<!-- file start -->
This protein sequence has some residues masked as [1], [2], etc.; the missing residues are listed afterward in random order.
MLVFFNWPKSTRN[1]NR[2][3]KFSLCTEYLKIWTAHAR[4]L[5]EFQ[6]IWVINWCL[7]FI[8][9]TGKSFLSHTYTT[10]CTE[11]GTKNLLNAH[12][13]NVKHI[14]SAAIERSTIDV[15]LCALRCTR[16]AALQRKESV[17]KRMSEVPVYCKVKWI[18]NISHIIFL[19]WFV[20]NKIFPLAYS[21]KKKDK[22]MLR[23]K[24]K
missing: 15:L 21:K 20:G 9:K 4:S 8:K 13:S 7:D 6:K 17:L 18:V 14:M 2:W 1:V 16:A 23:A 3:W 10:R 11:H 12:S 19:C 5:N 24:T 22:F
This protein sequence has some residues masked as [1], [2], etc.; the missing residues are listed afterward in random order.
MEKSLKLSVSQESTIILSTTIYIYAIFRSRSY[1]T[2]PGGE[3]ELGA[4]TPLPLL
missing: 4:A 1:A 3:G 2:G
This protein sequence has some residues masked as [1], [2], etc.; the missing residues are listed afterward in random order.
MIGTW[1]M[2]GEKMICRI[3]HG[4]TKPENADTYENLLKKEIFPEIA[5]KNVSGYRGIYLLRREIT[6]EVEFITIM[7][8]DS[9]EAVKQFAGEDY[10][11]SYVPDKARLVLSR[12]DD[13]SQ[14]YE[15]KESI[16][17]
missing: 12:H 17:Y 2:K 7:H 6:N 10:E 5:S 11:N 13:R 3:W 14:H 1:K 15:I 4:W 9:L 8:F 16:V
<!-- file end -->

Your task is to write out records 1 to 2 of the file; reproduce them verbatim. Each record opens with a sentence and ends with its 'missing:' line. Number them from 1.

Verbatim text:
This protein sequence has some residues masked as [1], [2], etc.; the missing residues are listed afterward in random order.
MLVFFNWPKSTRN[1]NR[2][3]KFSLCTEYLKIWTAHAR[4]L[5]EFQ[6]IWVINWCL[7]FI[8][9]TGKSFLSHTYTT[10]CTE[11]GTKNLLNAH[12][13]NVKHI[14]SAAIERSTIDV[15]LCALRCTR[16]AALQRKESV[17]KRMSEVPVYCKVKWI[18]NISHIIFL[19]WFV[20]NKIFPLAYS[21]KKKDK[22]MLR[23]K[24]K
missing: 15:L 21:K 20:G 9:K 4:S 8:K 13:S 7:D 6:K 17:L 18:V 14:M 2:W 1:V 16:A 23:A 3:W 10:R 11:H 12:S 19:C 5:N 24:T 22:F
This protein sequence has some residues masked as [1], [2], etc.; the missing residues are listed afterward in random order.
MEKSLKLSVSQESTIILSTTIYIYAIFRSRSY[1]T[2]PGGE[3]ELGA[4]TPLPLL
missing: 4:A 1:A 3:G 2:G